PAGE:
The Door Left Open and a Name Etched in Glass
by Gordon Thorsby
In late 1864, the fate of the Confederacy moved rapidly to a conclusion. On November 30, Spring Hill was a trap that the Union XXIII Corps walked into but the back door was left open and the Federal army made its escape. A period of twelve hours in a small town became one of the greatest controversies of the entire Civil War. The story has been retold but it never grows old.
Whose fault was it for one of the greatest blunders? Was it the fault of John B. Hood? Was it the fault of Gen. Benjamin Cheatham who Hood seemed to vent his wrath? Was it the fault Maj. Gen. William Bate who wanted official confirmation before moving forward across the Pike? Could it have been a mistake by a staff officer in relaying orders? Was it about Hood turning in too early, consumed in a drug addled haze or in too much pain for his infirmities? (The drug story has more recently been negated and discounted.) Should Hood have delivered his orders directly to make sure the job got done (the old saying; to do things right, do them yourself?)
In the Army of Tennessee were brave and capable Confederate generals. There were generals named Patrick Cleburne, Frank Cheatham, A.P. Stewart, Nathan Bedford Forest, Stephen D. Lee, John C. Brown and of course Hood. There were some of the most experienced brigadiers including Govan, Granbury, Strahl, Adams, Walthall, States Rights Gist, and Henry Jackson.
By the next morning, every man in blue had vanished. The sun rose as soldiers in gray began stirring to stoke campfires, get warm, and eat whatever meager rations they had. The smoke from the fires hung low over the field. However, not far off, a dark cloud hung heavy, the general officers knew it, and they suspected a storm was brewing.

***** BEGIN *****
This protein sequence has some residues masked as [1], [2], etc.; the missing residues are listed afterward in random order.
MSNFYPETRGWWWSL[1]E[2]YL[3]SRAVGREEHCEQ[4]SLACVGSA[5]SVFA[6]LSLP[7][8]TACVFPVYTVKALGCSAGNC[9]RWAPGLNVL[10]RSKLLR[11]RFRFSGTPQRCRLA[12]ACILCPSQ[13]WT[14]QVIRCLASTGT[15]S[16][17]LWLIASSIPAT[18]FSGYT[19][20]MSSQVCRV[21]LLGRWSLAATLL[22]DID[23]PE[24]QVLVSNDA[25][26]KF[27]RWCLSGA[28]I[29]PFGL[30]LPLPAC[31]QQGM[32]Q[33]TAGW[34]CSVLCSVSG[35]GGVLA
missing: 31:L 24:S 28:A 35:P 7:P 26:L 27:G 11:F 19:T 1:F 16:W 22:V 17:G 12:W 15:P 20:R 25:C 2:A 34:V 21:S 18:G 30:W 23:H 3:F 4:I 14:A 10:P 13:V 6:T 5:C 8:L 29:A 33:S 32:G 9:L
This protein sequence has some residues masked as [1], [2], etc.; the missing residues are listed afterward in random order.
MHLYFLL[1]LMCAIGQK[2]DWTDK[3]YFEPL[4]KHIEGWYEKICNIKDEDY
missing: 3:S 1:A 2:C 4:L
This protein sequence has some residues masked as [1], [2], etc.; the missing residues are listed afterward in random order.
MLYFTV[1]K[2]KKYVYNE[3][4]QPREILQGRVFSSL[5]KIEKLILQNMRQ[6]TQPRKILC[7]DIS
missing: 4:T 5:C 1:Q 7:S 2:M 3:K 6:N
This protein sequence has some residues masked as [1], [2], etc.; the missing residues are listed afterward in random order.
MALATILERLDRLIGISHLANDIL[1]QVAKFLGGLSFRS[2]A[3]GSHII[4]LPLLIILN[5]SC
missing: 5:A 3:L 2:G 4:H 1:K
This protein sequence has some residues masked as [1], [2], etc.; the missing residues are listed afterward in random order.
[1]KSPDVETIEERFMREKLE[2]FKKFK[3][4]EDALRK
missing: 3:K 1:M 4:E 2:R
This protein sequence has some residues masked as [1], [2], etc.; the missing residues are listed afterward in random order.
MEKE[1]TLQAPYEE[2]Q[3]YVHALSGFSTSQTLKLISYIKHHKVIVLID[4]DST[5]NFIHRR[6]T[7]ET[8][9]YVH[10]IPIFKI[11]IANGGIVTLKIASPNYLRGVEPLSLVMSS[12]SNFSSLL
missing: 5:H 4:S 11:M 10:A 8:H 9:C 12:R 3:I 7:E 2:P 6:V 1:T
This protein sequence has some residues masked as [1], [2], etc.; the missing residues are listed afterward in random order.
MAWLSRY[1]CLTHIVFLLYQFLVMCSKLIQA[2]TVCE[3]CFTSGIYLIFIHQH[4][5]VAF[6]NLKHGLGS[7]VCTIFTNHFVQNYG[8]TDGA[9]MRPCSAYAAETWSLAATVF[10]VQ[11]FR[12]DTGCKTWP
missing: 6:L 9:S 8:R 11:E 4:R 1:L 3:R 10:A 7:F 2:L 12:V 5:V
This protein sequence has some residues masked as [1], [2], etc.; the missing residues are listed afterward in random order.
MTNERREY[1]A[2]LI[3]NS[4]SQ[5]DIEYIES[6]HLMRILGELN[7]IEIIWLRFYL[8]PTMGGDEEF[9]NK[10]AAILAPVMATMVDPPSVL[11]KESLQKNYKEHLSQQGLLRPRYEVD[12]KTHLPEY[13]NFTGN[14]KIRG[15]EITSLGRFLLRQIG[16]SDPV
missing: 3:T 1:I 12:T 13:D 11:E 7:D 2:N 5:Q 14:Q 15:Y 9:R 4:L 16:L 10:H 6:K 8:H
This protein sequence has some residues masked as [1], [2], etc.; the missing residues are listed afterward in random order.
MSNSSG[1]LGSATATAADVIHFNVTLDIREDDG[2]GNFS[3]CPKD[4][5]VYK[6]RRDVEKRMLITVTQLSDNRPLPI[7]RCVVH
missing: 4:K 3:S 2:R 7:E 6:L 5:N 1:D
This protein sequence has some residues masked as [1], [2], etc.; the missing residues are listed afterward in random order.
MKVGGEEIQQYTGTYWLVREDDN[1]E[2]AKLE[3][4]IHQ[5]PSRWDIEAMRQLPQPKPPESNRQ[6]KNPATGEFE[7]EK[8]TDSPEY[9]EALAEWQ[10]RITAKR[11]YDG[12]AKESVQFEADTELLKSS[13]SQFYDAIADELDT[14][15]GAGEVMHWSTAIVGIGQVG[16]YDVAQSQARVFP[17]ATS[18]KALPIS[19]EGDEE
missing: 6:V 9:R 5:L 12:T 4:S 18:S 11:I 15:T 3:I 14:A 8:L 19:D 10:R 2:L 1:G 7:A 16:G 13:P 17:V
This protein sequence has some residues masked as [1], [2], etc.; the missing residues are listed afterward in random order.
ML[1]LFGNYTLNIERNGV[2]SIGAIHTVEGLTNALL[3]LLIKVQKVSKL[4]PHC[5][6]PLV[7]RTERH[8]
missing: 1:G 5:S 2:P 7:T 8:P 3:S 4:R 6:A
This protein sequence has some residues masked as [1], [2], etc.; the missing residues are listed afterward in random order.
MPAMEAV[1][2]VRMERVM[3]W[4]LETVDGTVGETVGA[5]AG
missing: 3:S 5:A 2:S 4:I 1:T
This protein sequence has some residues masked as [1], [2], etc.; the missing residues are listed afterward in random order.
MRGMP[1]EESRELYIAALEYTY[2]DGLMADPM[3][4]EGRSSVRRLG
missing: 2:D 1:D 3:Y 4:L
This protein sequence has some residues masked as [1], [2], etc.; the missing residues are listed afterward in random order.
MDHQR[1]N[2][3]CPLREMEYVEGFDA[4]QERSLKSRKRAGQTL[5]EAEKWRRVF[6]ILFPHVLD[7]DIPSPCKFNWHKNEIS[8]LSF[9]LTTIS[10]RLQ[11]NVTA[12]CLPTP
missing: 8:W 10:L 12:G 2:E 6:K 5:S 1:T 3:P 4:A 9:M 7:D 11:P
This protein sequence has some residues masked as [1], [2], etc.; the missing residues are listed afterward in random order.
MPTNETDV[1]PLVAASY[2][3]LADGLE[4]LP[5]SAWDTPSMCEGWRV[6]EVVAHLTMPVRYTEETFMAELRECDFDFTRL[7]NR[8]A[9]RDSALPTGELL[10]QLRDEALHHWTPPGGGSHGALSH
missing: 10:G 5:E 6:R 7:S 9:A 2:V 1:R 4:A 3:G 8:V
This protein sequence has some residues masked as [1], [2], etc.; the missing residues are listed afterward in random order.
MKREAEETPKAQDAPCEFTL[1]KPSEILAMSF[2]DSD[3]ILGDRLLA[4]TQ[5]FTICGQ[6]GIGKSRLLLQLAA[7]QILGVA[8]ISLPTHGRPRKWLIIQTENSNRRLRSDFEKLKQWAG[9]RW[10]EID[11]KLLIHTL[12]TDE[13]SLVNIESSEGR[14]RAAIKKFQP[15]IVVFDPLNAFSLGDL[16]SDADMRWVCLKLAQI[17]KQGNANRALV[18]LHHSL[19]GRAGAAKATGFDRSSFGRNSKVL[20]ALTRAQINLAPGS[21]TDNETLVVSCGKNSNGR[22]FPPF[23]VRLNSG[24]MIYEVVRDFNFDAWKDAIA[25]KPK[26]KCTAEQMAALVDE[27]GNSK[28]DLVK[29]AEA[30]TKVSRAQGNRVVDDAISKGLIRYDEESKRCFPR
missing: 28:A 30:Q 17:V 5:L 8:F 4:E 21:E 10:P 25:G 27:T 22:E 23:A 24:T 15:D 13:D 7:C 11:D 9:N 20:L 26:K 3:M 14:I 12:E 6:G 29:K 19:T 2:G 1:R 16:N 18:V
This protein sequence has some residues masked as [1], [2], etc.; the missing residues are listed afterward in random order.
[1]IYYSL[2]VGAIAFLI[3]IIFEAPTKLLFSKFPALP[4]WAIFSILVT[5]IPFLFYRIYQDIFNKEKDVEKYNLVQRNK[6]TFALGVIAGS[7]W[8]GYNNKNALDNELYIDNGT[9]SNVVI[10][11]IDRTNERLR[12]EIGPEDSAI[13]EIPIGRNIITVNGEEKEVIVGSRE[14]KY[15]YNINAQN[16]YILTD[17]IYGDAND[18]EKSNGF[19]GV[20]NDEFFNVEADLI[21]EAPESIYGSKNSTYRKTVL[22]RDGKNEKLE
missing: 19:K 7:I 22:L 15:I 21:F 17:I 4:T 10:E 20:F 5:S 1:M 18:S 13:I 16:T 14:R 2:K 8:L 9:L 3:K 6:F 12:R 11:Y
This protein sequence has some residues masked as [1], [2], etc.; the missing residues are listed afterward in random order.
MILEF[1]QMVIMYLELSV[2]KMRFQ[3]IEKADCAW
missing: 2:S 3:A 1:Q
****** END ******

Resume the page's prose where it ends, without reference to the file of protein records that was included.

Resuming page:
At the Rippavilla Plantation and Cheairs House, Hood arrived and ordered key officers to be present at a breakfast conference. Benjamin Cheatham was there as was Forrest. Cleburne and Stewart were loud by their absence although they were nearby and probably could have attended. What was said between Hood and Cheatham is unknown. Later that day a few miles down the road, the fight at the town of Franklin may have been the result of the discussion. We will probably never know.
A Major Vaulx later said to Gen John C. Brown, “he [Hood] was angry and he is going to charge the blame on somebody.”
Sometimes armies worked with everyone doing what they were supposed to do as if they were telepathic. There were often times where mistakes were made in the fog of war. Could Spring Hill have been a perfect storm; where everyone failed together and simultaneously? It seems quite possible.
A small story.
Some generals were said to have etched their names in the window panes at the Cheairs House with a diamond ring. Only one etched pane remains, and it bears the name “Frank.” Could it be Cheatham? His first name was Benjamin but his middle name was Frank. There was one other Frank, that of General Frank Armstrong.
Whoever etched it, they might have written the graffiti to gain immortality on the glass. It wasn’t necessary. Within a few hours, every man in gray who crossed the open fields toward Franklin gained instant immortality.
Note: Rippavilla Plantation is fully restored and on the register of historic places.
For Cause and Country, Jacobsen, Eric A., and Rupp Richard A., O’Moore Publishing,2008.
The Confederacy Last Hurrah, Spring, Franklin, and Nashville, Sword, Wiley, 1992.
The Story of Rippavilla and the Battle of Spring Hill by Brad Kinnison
Photos: Thorsby private collection and Library of Congress.